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You Are Here: Home > Essay Topics > Science Essays and Research Papers > Communications Research Paper Topics  > Research Paper on Mobile (Cell) Telephones

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Research Paper on Mobile (Cell) Telephones

In the last two decades of the twentieth century, mobile or cell phones developed from a minority communication tool, characterized by its prevalence in the 1980s among young professionals, to a pervasive cultural object. In many developed countries, more than three quarters of the population owned a cell phone by the end of the century.

Cell phone technology is a highly evolved form of the personal radio systems used by truck drivers (citizens band, or CB, radio) and police forces in which receiver/transmitter units communicate with one another or a base antenna. Such systems work adequately over short distances with a low volume of traffic but cannot be expanded to cope with mass communication due to the limited space (bandwidth) available in the electromagnetic spectrum. Transmitting and receiving on one frequency, they allow for talking or listening but not both simultaneously.

For mobile radio systems to make the step up to effective telephony, a large number of two-way conversations needed to be accommodated, requiring a duplex channel (two separate frequencies, taking up double the bandwidth). In order to establish national mobile phone networks without limiting capacity or the range of travel of handsets, a number of technological improvements had to occur.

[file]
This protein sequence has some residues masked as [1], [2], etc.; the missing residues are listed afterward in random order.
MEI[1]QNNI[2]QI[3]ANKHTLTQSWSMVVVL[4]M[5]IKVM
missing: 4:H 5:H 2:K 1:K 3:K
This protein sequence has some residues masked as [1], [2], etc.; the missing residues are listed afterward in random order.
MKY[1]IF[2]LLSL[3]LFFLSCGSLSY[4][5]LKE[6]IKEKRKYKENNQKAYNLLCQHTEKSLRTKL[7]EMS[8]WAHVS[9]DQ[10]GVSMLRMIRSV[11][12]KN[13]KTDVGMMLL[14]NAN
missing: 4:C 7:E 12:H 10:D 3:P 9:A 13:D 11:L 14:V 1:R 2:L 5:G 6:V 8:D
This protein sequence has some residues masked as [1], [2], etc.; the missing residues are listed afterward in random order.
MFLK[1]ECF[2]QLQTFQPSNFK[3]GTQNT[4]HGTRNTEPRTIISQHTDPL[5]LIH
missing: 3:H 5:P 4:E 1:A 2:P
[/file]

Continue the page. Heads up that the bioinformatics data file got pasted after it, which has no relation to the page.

The major problem with radio-based communications is the limited bandwidth available to transmit all the data of the calls that people wish to make. The high-frequency region of the electromagnetic spectrum has little space left in which to transmit and receive calls. To efficiently use the allocated bandwidth, mobile phone operators began by splitting it up into smaller segments (channels). Before networks were established, a single, high-power base antenna would cover a large area, but within the radius of the transmitter (normally greater than 32 kilometers), the number of users was strictly limited by the small number of channels available within the bandwidth.

An early step toward establishing a network was introduced in St. Louis, Missouri, in 1946, with a further 25 American cities adopting similar services in the next year. These were the first ''zoned'' systems, with multiple receiving stations, allowing users to travel around the city transmitting calls from car-based units to the nearest available receiver (this was controlled automatically in a mobile telephone switching office (MTSO) based on the relative signal/noise ratios detected). However, all transmissions from the mobile radiotelephones were picked up by a central station, making the systems again limited by the small number of channels available. This lack of space also required calls to be ''half-duplex'' only, without simultaneous talking and listening.

Research by Bell labs in the 1940s and 1950s showed that channels could be reused across the network if the areas using the same channels could be separated sufficiently to remove cochannel interference. This was a huge breakthrough, but it would still be three decades before mass-communication systems were up and running. During this time, transmitters and receivers became more efficient, so channels required less bandwidth and more could be squeezed into the same space. In the 1980s, governments began to allocate bands of the electromagnetic spectrum exclusively for nationwide mobile communication. These developments allowed for the implementation of modern cellular networks, which removed the long waiting lists caused by years of excess demand.